In this major new study, Prasenjit Duara expands his influential theoretical framework to present circulatory, transnational histories as an alternative to nationalist history. Duara argues that the present day is defined by the intersection of three global changes: the rise of non-western powers, the crisis of environmental sustainability and the loss of authoritative sources of what he terms transcendence - the ideals, principles and ethics once found in religions or political ideologies. The physical salvation of the world is becoming - and must become - the transcendent goal of our times, but this goal must transcend national sovereignty if it is to succeed. Duara suggests that a viable foundation for sustainability might be found in the traditions of Asia, which offer different ways of understanding the relationship between the personal, ecological and universal. These traditions must be understood through the ways they have circulated and converged with contemporary developments.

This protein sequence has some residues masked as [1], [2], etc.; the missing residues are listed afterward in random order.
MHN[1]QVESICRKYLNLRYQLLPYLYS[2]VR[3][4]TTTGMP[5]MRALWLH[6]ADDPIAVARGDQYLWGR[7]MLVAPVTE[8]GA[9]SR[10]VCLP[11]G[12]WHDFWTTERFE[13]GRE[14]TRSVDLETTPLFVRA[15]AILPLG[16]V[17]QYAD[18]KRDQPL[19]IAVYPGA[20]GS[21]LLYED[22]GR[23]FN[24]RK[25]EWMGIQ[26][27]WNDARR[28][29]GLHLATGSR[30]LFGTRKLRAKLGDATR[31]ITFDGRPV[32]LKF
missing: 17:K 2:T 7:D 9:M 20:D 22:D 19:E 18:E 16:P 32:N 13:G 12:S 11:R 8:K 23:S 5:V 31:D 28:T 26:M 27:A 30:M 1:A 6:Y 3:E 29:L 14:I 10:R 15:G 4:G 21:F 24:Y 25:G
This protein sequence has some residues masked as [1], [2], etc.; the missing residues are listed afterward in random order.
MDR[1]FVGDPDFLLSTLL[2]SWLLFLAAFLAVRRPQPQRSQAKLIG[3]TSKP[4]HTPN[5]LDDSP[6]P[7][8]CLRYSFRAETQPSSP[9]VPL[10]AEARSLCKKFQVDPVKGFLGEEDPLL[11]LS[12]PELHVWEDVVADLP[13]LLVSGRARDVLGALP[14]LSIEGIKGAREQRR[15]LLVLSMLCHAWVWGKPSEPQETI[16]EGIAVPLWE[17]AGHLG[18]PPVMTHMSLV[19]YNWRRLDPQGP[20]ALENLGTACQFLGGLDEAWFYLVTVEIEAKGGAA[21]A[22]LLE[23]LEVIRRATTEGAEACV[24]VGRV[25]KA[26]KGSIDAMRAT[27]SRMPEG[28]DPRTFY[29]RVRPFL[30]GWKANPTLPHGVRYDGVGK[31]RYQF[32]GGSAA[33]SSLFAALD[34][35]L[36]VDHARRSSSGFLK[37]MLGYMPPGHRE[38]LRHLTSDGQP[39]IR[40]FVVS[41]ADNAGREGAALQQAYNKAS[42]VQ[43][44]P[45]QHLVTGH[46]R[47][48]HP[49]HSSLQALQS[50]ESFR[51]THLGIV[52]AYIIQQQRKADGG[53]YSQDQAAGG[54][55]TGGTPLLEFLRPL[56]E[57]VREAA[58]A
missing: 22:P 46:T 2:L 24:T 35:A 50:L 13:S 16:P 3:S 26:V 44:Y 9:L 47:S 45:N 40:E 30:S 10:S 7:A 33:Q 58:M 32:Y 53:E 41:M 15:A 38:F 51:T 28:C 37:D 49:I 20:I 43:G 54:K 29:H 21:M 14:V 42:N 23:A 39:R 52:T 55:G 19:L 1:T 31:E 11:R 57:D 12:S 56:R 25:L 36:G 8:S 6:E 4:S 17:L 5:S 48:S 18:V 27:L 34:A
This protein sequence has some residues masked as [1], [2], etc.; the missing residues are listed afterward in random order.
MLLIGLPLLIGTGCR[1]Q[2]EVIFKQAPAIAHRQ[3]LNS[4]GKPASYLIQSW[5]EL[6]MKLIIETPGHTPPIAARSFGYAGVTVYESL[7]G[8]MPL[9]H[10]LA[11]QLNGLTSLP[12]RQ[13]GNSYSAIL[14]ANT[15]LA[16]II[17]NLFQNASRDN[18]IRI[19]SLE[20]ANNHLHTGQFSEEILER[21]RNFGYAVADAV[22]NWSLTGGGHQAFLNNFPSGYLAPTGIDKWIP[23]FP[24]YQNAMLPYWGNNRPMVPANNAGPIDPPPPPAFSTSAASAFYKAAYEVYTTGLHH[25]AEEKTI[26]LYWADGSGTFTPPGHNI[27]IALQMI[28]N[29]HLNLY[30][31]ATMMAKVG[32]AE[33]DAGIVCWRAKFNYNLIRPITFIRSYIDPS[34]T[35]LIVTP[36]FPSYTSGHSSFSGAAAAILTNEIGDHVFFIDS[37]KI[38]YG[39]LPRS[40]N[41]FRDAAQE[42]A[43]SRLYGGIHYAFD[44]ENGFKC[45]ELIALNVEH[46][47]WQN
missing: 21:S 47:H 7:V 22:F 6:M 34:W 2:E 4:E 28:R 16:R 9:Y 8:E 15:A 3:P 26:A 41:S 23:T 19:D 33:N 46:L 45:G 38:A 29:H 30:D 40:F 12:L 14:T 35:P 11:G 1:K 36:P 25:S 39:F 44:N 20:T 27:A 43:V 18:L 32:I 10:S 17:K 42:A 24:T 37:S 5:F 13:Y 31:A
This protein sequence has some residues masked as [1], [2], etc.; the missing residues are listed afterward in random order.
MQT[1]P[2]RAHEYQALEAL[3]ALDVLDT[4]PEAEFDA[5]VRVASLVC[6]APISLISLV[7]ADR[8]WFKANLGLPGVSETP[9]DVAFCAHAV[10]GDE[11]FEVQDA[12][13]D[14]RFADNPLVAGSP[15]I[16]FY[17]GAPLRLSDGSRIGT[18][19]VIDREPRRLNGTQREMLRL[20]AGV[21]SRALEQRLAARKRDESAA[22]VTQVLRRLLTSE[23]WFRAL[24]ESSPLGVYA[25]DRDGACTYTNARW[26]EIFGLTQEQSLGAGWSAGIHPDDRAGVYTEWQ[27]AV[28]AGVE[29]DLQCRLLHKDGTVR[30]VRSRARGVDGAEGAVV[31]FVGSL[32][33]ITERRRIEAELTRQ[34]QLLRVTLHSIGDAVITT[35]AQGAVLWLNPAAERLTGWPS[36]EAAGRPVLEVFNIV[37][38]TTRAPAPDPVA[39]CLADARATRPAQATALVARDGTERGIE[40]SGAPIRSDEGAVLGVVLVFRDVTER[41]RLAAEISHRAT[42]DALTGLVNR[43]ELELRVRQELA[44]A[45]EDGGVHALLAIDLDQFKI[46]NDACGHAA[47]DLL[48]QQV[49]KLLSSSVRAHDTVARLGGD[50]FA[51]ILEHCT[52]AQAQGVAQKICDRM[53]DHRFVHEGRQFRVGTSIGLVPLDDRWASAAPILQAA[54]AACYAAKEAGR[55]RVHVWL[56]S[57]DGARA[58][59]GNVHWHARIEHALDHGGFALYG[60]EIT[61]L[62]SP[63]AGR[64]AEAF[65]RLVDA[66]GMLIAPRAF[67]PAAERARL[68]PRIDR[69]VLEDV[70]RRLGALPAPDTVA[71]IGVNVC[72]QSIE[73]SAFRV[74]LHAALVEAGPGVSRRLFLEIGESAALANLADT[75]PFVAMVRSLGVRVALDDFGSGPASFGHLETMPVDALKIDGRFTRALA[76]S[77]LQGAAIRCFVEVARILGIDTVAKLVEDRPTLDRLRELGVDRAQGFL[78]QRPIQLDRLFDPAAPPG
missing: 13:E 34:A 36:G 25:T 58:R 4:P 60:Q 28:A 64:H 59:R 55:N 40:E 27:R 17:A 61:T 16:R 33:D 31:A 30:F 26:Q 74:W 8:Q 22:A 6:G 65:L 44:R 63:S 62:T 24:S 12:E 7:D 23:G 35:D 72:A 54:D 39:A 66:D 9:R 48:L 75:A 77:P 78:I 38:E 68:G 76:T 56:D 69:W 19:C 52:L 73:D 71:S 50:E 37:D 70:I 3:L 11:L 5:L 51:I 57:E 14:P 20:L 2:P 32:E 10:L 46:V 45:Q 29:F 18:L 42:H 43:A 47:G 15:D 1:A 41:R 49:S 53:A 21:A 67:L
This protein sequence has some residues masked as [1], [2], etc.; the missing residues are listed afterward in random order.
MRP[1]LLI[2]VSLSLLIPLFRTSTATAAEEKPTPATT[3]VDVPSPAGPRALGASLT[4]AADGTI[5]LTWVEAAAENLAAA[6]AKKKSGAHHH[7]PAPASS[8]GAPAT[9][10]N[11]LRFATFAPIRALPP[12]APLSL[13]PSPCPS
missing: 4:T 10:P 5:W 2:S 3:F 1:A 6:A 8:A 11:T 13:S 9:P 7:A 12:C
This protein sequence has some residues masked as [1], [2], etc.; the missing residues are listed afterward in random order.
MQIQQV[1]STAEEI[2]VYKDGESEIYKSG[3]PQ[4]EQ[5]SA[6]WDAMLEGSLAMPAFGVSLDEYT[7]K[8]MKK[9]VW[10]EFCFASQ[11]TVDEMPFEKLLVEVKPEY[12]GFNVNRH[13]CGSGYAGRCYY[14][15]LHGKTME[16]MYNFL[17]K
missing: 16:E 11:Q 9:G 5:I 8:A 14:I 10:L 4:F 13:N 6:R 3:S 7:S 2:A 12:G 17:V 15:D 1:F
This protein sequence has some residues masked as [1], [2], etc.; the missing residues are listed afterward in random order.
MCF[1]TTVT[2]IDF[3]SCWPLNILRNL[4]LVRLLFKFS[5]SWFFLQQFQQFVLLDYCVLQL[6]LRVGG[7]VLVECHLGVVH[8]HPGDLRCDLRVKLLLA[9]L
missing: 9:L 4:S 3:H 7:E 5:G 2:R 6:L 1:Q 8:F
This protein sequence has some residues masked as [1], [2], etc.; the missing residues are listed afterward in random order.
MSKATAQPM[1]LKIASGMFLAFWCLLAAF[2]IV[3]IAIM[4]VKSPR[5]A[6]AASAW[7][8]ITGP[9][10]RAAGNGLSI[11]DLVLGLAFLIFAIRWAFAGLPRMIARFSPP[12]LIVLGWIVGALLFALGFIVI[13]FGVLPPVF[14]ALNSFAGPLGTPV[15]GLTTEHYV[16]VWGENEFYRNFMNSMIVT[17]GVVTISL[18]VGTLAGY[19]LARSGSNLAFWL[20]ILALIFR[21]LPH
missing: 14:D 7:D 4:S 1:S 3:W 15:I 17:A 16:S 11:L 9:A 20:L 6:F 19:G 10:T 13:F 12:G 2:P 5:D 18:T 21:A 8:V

Prasenjit Duara is the Raffles Professor of Humanities and Director of the Asia Research Institute at the National University of Singapore. He received his PhD in Chinese history from Harvard University, and taught at the University of Chicago between 1991 and 2008, where he served as Professor and Chair of the Department of History and Chair of the Committee on Chinese Studies. In 1988, he published Culture, Power and the State: Rural North China, 1900-1942, which won the Fairbank Prize of the American Historical Association and the Levenson Prize of the Association of Asian Studies, USA. Among his other books are: Rescuing History from the Nation (1995); Sovereignty and Authenticity: Manchukuo and the East Asian Modern (2003); an edited volume, Decolonization: Now and Then (2004); and A Companion to Global Historical Thought, co-edited with Viren Murthy and Andrew Sartori (2014). His work has been widely translated into Chinese, Japanese, Korean, and several European languages.
Introduction; 1. Sustainability and the crisis of transcendence; 2. Circulatory and competitive histories; 3. The historical logics of global modernity; 4. Dialogical and radical transcendence; 5. Dialogical transcendence and secular nationalism in the Sinosphere; 6. The traffic between secularism and transcendence; 7. Regions of circulation and networks of sustainability in Asia; 8. Conclusion and epilogue: of reason and hope; Index.